Current limitations of the Athlete's Biological Passport use in sports

Clin Chem Lab Med. 2011 Sep;49(9):1413-5. doi: 10.1515/CCLM.2011.609. Epub 2011 May 28.


The Athletes Biological Passport (ABP) has received both criticisms and support during this year. In a recent issue of The Lancet, Michael Wozny considered that the use of the ABP makes it more difficult to take banned substances and that it was successfully used against the Italian elite cyclist Franco Pellizotti. After that, Italy's anti-doping tribunal considered that there was not enough evidence to prove manipulation of his own blood profile in Pellizotti's case. However, the UCI appealed to the Court of Arbitration for Sport (CAS) that sanctioned Pellizotti with a suspension of 2 years. Since its implementation, some problems have emerged. From 2010 to date, a large number of reports regarding the stability of the blood variables used to determine the ABP have been published, showing mixed results. This study considers that there is a risk of misinterpreting the physiological variations of the hematological parameters determined by the anti-doping authorities in the ABP. The analytical variability due to exercise training and competitions and/or to different metabolic energy demands, hypoxia treatments, etc. could lead to an increase in false-positives when using the ABP with the dramatic consequences that they might cause in major sports events like the forthcoming London Olympic Games. Moreover, the ABP characteristics, procedures, thresholds, or individual determination of reference ranges, abnormal out-comes, strikes, "how the profile differs from what is expected in clean athletes" should be clearly stated and explained in a new public technical document to avoid misunderstandings and to promote transparency.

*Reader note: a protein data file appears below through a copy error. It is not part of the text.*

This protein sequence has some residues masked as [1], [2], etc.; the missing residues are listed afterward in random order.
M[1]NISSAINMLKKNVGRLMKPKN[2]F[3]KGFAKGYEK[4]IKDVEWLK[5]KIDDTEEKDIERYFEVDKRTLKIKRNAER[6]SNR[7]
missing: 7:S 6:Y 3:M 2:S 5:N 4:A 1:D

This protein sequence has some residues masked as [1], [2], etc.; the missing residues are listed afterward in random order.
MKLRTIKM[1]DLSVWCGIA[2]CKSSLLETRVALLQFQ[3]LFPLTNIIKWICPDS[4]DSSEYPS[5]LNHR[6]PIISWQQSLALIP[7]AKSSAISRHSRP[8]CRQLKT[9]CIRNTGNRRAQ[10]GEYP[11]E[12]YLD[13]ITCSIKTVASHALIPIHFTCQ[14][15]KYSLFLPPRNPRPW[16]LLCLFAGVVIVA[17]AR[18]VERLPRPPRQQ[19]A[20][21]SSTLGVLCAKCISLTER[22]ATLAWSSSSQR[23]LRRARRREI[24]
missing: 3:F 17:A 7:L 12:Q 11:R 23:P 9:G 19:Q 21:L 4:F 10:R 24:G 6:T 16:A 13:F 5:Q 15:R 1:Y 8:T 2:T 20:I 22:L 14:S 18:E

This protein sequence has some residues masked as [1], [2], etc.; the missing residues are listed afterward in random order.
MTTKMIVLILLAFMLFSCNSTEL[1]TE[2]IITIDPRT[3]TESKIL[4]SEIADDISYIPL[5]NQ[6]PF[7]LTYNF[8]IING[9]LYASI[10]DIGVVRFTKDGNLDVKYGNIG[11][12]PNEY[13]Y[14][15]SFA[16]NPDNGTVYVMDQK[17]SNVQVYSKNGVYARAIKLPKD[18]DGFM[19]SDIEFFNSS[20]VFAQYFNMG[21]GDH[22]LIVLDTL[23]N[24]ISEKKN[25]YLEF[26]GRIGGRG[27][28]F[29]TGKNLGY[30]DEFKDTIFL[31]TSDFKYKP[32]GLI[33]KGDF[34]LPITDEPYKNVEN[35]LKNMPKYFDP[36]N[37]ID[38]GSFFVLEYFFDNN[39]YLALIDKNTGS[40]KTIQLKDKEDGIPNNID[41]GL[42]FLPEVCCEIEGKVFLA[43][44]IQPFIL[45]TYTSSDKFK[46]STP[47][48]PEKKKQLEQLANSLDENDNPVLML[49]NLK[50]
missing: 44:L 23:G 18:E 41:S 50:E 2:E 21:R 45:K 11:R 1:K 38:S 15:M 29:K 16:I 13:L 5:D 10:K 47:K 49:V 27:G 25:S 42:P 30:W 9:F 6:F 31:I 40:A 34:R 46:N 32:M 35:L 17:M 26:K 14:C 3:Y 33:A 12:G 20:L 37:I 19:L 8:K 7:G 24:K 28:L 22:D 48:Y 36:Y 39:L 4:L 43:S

MeSH terms

  • Athletes*
  • Blood Chemical Analysis / methods*
  • Doping in Sports / prevention & control*
  • Hematologic Tests / methods*
  • Humans
  • Male
  • Time Factors